There are a lot of things I like about being a Technical Arts Director. I get to play with and dream about cool toys all day. My office is filled with Macs and fun technology. I create videos and graphics and see tangible results all the time. I work with some great people who are passionate about what they do. I've got enthusiastic volunteers to work with who enjoy serving God.But the best part of my job is being part of community that is constantly changed by God and changing the world for God. Every week, I play a small roll in creating an environment that is conducive to the worship of and service to God. As people enter in and take part, they are changed. As they leave each night, they change the world. Take this for example:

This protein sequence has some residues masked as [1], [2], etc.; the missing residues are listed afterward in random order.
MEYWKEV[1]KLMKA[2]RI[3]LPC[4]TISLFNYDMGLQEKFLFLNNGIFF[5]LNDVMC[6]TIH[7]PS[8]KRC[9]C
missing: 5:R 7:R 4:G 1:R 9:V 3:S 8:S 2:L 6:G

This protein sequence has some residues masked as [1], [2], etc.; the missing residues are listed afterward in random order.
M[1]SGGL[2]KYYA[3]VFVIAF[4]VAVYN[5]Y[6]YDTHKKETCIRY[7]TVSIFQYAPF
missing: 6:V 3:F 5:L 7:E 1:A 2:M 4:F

A few weeks ago, we challenged the community to look around their house and see what items they had of value, that they used often and would be willing to sacrifice for the good of others. On this night, they brought that stuff in, and placed it on stage. In order to give a visual representation of how much was offered, we had them take a plastic syringe (no needle) and place it in a thermometer type holder. Each syringe was worth $10. Five syringes represented 1 life saved through the use of a drug that when given to babies born to an HIV positive mother within an hour of birth reduces their chance of contracting HIV by 80%. By the end of the night, both services had filled the stage with stuff to be sold on eBay. We told people if they didn't bring anything, they could donate cash as well. The cash was tallied up and it amounted to nearly $10,000. Items are still being sold on eBay, but we could see that amount again. This equals somewhere in the neighborhood of 350-400 babies who, in all likelihood, will not develop AIDs as they grow up. It doesn't eliminate the AIDs problem in Africa, but it makes an enormous difference in the lives of those 400 kids.One of the books I'm reading (still, I know...), The Dangerous Act of Worship, talks about how worship should lead us to a response, and that response should move us to feel compelled to challenge the injustice of the world. That's something our community does well. We often sing a song, the refrain of which goes, "Let what we do in here fill the streets out there..." It really does happen; it's amazing to watch, and incredible to be a part of.Which brings me full circle. Certainly, I don't take credit for any of what God is doing in our midst. Still, it's an honor to be used each week, in some small way, to help create an atmosphere where He can touch the lives and hearts of those who darken our doors. What more can we ask for?